Now that I’m in my third trimester, preparing for the arrival of our sweet baby Charlotte has taken up most of my life–and my reading list. I seem to spend most of my time between bathroom trips reading parenting books, articles, and forums because I have baby on the brain 24/7. I know that there is such a thing as consuming too much advice, and I also know that no amount of reading will fully prepare me for first time motherhood, but reading is my learning style, and I can’t help it!
In my endless pursuit of newborn preparation knowledge, I came across Bringing Up Bébé by Pamela Druckerman. Druckerman, an American and former Wall Street Journal journalist, chronicles her experiences having children in Paris while trying to reconcile her American ideals of pregnancy and parenthood with her French surroundings.
Bringing Up Bébé Summary and Review
In contrast to the lecturing and sometimes scare tactic-peppered parenting media I’m used to reading, this book was a breath of fresh air. Druckerman relays the differences between American and French parenthood from her own experience in an effortless, conversational tone. Where appropriate, she cites relevant scientific studies and data, and she even sprinkles in short biographical profiles of reputable pediatricians. She points out things Americans could learn from the French, and vice versa, but she doesn’t champion one style over the other.
Perhaps unsurprisingly, one of my favorite themes of French parenting is the emphasis on the dining experience from a very young age. In fact, as soon as children are ready for solid foods, they are taught to appreciate the flavor and texture of each morsel, and as soon as they can talk, parents discuss dishes with their children. According to Druckerman, even the government-sponsored day care centers, the “crèches,” feature a varied, multi-course lunch menu. Mealtimes are taken seriously, quality over quantity is emphasized, and baking is taught as a necessary life skill.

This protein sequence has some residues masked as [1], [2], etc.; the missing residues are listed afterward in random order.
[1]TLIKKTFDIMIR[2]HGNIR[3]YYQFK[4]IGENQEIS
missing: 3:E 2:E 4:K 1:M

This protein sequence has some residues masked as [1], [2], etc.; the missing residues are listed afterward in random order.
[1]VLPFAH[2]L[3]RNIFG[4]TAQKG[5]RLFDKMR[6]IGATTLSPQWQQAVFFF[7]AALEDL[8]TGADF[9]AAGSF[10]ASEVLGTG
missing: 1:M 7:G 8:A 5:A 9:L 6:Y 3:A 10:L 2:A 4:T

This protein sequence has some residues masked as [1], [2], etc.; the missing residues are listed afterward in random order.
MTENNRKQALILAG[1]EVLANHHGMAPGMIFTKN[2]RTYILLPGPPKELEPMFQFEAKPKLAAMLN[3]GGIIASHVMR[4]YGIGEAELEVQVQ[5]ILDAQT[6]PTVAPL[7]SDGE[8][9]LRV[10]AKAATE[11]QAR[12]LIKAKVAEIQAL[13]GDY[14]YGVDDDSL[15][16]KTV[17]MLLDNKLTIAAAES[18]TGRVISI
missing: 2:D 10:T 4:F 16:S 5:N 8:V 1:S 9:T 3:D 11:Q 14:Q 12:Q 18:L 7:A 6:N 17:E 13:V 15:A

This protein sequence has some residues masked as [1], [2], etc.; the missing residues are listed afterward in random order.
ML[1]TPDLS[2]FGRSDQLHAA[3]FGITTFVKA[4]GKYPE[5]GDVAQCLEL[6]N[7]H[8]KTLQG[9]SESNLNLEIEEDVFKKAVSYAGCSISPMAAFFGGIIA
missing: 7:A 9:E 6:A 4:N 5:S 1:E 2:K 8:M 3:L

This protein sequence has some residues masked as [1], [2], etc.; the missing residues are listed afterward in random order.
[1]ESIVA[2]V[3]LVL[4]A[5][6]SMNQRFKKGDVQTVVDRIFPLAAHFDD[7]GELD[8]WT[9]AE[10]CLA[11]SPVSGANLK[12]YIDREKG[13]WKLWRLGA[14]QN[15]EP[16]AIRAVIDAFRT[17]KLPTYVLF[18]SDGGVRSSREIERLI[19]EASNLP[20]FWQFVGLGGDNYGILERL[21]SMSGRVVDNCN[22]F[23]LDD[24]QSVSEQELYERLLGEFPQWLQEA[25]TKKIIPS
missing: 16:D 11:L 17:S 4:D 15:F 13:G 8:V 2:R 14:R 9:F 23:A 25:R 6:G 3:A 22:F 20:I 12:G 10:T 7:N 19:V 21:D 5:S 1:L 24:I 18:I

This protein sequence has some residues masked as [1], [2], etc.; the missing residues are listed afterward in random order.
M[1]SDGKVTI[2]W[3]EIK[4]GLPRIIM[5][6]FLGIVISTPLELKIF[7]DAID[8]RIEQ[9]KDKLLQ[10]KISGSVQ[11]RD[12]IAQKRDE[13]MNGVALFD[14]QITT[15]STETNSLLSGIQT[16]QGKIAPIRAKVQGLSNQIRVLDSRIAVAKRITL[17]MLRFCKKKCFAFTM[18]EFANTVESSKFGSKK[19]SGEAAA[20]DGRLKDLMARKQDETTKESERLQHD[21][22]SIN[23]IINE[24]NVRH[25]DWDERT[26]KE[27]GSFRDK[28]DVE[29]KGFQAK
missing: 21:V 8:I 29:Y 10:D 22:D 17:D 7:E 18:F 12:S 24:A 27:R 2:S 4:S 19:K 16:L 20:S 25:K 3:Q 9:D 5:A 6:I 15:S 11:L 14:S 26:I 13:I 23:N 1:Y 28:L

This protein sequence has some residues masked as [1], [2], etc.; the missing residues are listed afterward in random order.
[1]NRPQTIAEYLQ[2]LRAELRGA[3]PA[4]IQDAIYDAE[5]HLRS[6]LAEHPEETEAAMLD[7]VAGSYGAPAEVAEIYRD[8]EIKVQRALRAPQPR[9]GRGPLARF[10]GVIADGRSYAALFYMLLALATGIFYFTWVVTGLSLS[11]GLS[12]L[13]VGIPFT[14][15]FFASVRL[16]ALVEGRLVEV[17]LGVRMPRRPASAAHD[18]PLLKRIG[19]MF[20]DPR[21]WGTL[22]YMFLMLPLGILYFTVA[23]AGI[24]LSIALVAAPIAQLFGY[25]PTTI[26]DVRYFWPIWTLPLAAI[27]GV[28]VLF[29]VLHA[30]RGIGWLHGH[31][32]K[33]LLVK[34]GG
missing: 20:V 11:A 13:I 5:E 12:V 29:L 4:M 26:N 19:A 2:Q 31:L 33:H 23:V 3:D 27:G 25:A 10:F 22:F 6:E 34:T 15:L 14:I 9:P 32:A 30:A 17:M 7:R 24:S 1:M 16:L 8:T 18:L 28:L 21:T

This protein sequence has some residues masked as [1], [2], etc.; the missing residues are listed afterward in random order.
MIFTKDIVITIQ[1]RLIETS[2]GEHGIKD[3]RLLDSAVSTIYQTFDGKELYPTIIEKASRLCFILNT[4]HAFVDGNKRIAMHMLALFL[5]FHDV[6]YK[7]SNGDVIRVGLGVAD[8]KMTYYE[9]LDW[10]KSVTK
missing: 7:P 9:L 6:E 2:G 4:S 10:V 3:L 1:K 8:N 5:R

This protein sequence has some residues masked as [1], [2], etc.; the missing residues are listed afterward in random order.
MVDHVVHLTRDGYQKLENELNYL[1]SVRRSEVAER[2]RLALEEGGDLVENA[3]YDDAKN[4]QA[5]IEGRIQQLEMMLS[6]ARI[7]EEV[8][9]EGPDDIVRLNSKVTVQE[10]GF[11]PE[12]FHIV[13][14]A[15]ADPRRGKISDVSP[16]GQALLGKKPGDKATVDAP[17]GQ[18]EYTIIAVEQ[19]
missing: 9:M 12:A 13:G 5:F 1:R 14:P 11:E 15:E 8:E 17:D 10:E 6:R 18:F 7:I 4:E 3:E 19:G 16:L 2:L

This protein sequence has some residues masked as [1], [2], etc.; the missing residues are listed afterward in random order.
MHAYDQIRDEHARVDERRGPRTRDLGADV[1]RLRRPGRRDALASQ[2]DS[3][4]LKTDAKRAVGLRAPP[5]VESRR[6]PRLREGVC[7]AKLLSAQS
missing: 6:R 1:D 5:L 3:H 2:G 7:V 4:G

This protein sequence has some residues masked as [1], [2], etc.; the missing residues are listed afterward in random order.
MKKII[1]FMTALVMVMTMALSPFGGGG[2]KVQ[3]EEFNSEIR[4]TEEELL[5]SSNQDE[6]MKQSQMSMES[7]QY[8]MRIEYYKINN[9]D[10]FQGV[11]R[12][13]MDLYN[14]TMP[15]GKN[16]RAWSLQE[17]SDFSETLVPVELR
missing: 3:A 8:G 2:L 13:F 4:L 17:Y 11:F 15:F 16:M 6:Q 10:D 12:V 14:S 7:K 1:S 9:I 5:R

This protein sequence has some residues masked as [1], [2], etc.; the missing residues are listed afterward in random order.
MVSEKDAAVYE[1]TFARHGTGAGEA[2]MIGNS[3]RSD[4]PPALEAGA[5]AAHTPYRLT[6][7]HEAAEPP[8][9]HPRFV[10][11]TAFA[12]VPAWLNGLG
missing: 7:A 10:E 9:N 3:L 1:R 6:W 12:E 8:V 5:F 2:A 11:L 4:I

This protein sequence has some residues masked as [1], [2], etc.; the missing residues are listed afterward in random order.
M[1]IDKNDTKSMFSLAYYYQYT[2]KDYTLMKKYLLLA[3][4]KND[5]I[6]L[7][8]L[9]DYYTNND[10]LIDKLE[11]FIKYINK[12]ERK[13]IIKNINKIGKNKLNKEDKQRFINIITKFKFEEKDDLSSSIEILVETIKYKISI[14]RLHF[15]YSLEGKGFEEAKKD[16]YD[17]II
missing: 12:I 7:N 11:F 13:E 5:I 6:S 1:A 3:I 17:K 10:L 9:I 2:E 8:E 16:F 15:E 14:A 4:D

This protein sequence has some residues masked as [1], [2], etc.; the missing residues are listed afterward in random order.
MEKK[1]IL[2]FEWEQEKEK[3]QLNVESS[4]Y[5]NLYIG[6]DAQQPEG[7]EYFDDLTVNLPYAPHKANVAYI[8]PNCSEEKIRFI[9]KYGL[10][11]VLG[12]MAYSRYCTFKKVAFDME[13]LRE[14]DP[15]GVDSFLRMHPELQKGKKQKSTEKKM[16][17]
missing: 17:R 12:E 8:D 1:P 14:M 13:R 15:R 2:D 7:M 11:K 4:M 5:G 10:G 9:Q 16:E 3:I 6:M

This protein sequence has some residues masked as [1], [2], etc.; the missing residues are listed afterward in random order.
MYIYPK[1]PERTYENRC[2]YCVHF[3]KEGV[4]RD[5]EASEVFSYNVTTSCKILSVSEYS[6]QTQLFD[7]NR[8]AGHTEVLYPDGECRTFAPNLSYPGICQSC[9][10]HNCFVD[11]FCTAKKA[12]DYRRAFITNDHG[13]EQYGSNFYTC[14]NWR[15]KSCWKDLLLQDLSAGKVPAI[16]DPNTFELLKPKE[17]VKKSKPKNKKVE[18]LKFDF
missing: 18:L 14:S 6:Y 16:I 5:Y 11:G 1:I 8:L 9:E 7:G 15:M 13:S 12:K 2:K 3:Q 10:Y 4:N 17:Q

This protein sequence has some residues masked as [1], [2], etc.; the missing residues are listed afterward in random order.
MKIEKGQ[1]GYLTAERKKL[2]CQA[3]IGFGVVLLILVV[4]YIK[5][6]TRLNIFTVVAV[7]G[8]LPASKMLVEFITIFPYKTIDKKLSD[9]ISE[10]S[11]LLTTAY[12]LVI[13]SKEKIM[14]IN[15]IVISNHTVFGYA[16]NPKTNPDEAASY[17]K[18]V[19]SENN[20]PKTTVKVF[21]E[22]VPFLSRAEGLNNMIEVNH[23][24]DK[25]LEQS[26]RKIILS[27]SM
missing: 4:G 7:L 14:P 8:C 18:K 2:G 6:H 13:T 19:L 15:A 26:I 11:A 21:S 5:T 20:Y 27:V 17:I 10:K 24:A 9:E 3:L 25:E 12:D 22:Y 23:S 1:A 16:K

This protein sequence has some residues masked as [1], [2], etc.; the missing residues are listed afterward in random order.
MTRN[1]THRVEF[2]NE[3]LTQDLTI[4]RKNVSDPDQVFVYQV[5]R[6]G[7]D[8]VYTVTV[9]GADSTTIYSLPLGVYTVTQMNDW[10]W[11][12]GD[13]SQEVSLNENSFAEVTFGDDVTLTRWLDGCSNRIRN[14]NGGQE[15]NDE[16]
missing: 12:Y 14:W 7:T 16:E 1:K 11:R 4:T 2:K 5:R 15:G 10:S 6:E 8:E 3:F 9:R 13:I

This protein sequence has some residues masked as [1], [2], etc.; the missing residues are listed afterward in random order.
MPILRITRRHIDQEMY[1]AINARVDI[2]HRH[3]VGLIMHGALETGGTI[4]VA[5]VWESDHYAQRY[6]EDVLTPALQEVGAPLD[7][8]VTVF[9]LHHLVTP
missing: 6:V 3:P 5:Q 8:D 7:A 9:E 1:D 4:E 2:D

Practically from the time kids can sit up, their moms begin leading them in weekly or biweekly baking projects. These kids don’t just spill some flour and mash a few bananas. They crack eggs, pour in cups of sugar, and mix with preternatural confidence. They actually make the whole cake themselves.Bringing Up Bébé, pg. 63
Now this is commentary on French parenthood according to one person. It by no means reflects every parent’s experience in France or the United States. But it does contain some very interesting thought points, and it’s always wonderful to read someone’s firsthand experience, especially when it’s so well-written.
Gâteau au Yaourt (Yogurt Cake) Recipe
In a very cool move, Druckerman includes a few recipes at the end of select chapters. One of these is the Gâteau au Yaourt, a common cake recipe that serves as many French children’s introduction to baking. It uses six ounce yogurt containers as ingredients as well as measuring utensils. Clever!
Due to the pandemic, we’re trying to avoid stepping foot in grocery stores, and we get our groceries via curbside pickup. Sometimes our local store doesn’t have everything we order, so I wasn’t able to find two six ounce containers of plain whole milk yogurt. Instead, I made due with one six ounce container of cookies and cream full fat yogurt and six ounces of nonfat plain Greek yogurt. It still came out fluffy and tasty!
Gâteau au Yaourt
- 2 6 oz. containers of plain, whole-milk yogurt (use the empty containers to measure the other ingredients)
- 2 eggs
- 2 containers sugar (or just one, depending on how sweet you like things–I used one, and I found it sweet enough)
- 1 tsp vanilla
- Just under one container vegetable oil
- 4 containers flour
- 1½ tsps baking powder
- crème fraîche (optional)
- frozen berries or chocolate chips (optional–I used about 5 oz. of chocolate chips)
- Preheat oven to 375°F
- Use vegetable oil to grease a 9-inch round cake pan or loaf pan.
- Gently combine the yogurt, eggs, sugar, vanilla, and oil.
- Separately, mix together the flour and baking powder.
- Add the dry ingredients to the wet ingredients and mix until just combined. Be sure not to over mix.
- If you like, add in berries, chocolate chips, or any other flavoring.
- Bake for 35 minutes. Bake for 5 more if the cake doesn’t pass the knife test. It should be almost crispy on the outside and springy on the inside.
Definitely can’t wait to give this one a try with Charlotte! <3
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